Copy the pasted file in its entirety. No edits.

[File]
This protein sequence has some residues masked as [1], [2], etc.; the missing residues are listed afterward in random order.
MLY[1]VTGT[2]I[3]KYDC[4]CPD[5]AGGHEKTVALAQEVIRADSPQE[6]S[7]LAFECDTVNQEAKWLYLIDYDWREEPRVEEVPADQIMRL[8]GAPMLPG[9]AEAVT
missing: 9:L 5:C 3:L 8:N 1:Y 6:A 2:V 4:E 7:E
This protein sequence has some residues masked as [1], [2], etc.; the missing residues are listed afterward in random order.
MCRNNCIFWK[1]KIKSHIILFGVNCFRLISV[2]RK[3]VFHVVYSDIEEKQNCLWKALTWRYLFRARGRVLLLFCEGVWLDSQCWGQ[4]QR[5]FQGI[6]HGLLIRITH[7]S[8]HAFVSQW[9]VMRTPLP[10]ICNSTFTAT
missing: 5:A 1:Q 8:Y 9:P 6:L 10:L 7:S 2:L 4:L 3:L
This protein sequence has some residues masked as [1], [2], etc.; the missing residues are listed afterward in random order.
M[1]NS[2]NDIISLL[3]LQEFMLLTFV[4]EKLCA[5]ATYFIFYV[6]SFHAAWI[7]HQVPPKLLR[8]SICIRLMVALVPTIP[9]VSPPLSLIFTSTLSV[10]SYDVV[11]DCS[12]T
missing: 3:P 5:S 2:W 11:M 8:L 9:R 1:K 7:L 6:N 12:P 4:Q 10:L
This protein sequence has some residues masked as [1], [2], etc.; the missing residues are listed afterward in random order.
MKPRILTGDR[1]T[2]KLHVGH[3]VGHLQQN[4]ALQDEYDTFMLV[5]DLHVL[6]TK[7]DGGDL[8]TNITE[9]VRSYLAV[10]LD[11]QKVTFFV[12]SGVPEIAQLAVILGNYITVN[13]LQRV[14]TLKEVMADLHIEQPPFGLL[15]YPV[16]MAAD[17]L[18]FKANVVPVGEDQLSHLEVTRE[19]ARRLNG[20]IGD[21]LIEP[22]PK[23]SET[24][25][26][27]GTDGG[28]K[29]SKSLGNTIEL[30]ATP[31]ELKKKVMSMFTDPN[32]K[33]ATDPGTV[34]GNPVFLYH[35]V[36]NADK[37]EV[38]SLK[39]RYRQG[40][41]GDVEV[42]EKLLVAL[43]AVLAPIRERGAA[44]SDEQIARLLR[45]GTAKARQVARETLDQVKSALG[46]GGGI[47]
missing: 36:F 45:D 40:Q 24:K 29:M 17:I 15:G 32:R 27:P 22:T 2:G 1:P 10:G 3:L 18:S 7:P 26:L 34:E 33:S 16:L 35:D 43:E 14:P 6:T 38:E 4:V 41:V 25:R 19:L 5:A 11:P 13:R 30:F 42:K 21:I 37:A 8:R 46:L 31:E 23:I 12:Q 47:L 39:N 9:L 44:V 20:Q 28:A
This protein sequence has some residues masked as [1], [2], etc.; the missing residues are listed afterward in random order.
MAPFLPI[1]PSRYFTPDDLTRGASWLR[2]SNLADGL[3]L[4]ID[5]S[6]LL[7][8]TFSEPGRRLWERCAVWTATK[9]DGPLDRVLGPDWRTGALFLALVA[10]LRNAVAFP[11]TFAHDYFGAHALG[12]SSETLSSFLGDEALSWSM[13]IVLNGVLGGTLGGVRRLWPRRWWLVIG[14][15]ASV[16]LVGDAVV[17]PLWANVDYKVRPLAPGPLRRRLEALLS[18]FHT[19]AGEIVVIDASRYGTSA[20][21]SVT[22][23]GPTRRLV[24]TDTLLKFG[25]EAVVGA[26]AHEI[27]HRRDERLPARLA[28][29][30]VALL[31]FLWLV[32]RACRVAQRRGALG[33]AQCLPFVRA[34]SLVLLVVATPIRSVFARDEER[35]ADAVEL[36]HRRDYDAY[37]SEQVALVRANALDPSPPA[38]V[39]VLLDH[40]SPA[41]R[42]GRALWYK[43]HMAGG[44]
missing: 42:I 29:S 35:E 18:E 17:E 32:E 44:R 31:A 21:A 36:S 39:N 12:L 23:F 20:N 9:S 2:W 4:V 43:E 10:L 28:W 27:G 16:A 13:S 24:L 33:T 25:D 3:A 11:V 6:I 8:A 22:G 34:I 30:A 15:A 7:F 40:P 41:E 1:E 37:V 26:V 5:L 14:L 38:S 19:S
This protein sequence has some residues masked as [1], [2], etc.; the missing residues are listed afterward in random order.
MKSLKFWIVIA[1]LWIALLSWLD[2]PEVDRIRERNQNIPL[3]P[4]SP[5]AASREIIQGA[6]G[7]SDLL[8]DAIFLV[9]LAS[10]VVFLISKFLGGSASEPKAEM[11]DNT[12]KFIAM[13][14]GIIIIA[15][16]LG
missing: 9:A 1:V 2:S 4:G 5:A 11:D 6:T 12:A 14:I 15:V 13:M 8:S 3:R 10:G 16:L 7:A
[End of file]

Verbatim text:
This protein sequence has some residues masked as [1], [2], etc.; the missing residues are listed afterward in random order.
MLY[1]VTGT[2]I[3]KYDC[4]CPD[5]AGGHEKTVALAQEVIRADSPQE[6]S[7]LAFECDTVNQEAKWLYLIDYDWREEPRVEEVPADQIMRL[8]GAPMLPG[9]AEAVT
missing: 9:L 5:C 3:L 8:N 1:Y 6:A 2:V 4:E 7:E
This protein sequence has some residues masked as [1], [2], etc.; the missing residues are listed afterward in random order.
MCRNNCIFWK[1]KIKSHIILFGVNCFRLISV[2]RK[3]VFHVVYSDIEEKQNCLWKALTWRYLFRARGRVLLLFCEGVWLDSQCWGQ[4]QR[5]FQGI[6]HGLLIRITH[7]S[8]HAFVSQW[9]VMRTPLP[10]ICNSTFTAT
missing: 5:A 1:Q 8:Y 9:P 6:L 10:L 7:S 2:L 4:L 3:L
This protein sequence has some residues masked as [1], [2], etc.; the missing residues are listed afterward in random order.
M[1]NS[2]NDIISLL[3]LQEFMLLTFV[4]EKLCA[5]ATYFIFYV[6]SFHAAWI[7]HQVPPKLLR[8]SICIRLMVALVPTIP[9]VSPPLSLIFTSTLSV[10]SYDVV[11]DCS[12]T
missing: 3:P 5:S 2:W 11:M 8:L 9:R 1:K 7:L 6:N 12:P 4:Q 10:L
This protein sequence has some residues masked as [1], [2], etc.; the missing residues are listed afterward in random order.
MKPRILTGDR[1]T[2]KLHVGH[3]VGHLQQN[4]ALQDEYDTFMLV[5]DLHVL[6]TK[7]DGGDL[8]TNITE[9]VRSYLAV[10]LD[11]QKVTFFV[12]SGVPEIAQLAVILGNYITVN[13]LQRV[14]TLKEVMADLHIEQPPFGLL[15]YPV[16]MAAD[17]L[18]FKANVVPVGEDQLSHLEVTRE[19]ARRLNG[20]IGD[21]LIEP[22]PK[23]SET[24][25][26][27]GTDGG[28]K[29]SKSLGNTIEL[30]ATP[31]ELKKKVMSMFTDPN[32]K[33]ATDPGTV[34]GNPVFLYH[35]V[36]NADK[37]EV[38]SLK[39]RYRQG[40][41]GDVEV[42]EKLLVAL[43]AVLAPIRERGAA[44]SDEQIARLLR[45]GTAKARQVARETLDQVKSALG[46]GGGI[47]
missing: 36:F 45:D 40:Q 24:K 29:M 17:I 15:G 32:R 27:P 22:T 2:G 1:P 10:G 3:L 18:S 7:P 26:L 34:E 33:S 16:L 35:D 43:E 14:P 6:T 38:E 4:V 41:V 25:R 19:L 5:A 11:P 13:R 30:F 42:K 21:I 37:A 8:R 46:L 31:E 23:I 12:Q 47:L 39:N 9:L 44:V 20:Q 28:A
This protein sequence has some residues masked as [1], [2], etc.; the missing residues are listed afterward in random order.
MAPFLPI[1]PSRYFTPDDLTRGASWLR[2]SNLADGL[3]L[4]ID[5]S[6]LL[7][8]TFSEPGRRLWERCAVWTATK[9]DGPLDRVLGPDWRTGALFLALVA[10]LRNAVAFP[11]TFAHDYFGAHALG[12]SSETLSSFLGDEALSWSM[13]IVLNGVLGGTLGGVRRLWPRRWWLVIG[14][15]ASV[16]LVGDAVV[17]PLWANVDYKVRPLAPGPLRRRLEALLS[18]FHT[19]AGEIVVIDASRYGTSA[20][21]SVT[22][23]GPTRRLV[24]TDTLLKFG[25]EAVVGA[26]AHEI[27]HRRDERLPARLA[28][29][30]VALL[31]FLWLV[32]RACRVAQRRGALG[33]AQCLPFVRA[34]SLVLLVVATPIRSVFARDEER[35]ADAVEL[36]HRRDYDAY[37]SEQVALVRANALDPSPPA[38]V[39]VLLDH[40]SPA[41]R[42]GRALWYK[43]HMAGG[44]
missing: 42:I 29:S 35:E 18:E 17:E 32:E 44:R 31:A 21:A 36:S 39:N 12:L 23:F 20:N 9:S 2:W 4:V 43:E 10:L 28:W 27:G 16:A 13:S 24:L 33:T 25:D 3:A 11:V 6:I 8:A 22:G 34:I 30:A 15:A 7:F 40:P 41:E 1:E 37:V 26:V 5:L 14:L 38:S 19:S
This protein sequence has some residues masked as [1], [2], etc.; the missing residues are listed afterward in random order.
MKSLKFWIVIA[1]LWIALLSWLD[2]PEVDRIRERNQNIPL[3]P[4]SP[5]AASREIIQGA[6]G[7]SDLL[8]DAIFLV[9]LAS[10]VVFLISKFLGGSASEPKAEM[11]DNT[12]KFIAM[13][14]GIIIIA[15][16]LG
missing: 9:A 1:V 2:S 4:G 5:A 11:D 6:T 12:A 14:I 15:V 13:M 8:S 3:R 10:G 16:L 7:A